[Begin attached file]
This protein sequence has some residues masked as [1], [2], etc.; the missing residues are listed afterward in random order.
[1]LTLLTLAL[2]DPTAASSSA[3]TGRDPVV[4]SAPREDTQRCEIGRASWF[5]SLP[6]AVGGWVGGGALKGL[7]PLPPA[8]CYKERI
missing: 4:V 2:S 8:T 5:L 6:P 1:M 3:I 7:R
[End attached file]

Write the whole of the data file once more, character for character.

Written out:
This protein sequence has some residues masked as [1], [2], etc.; the missing residues are listed afterward in random order.
[1]LTLLTLAL[2]DPTAASSSA[3]TGRDPVV[4]SAPREDTQRCEIGRASWF[5]SLP[6]AVGGWVGGGALKGL[7]PLPPA[8]CYKERI
missing: 4:V 2:S 8:T 5:L 6:P 1:M 3:I 7:R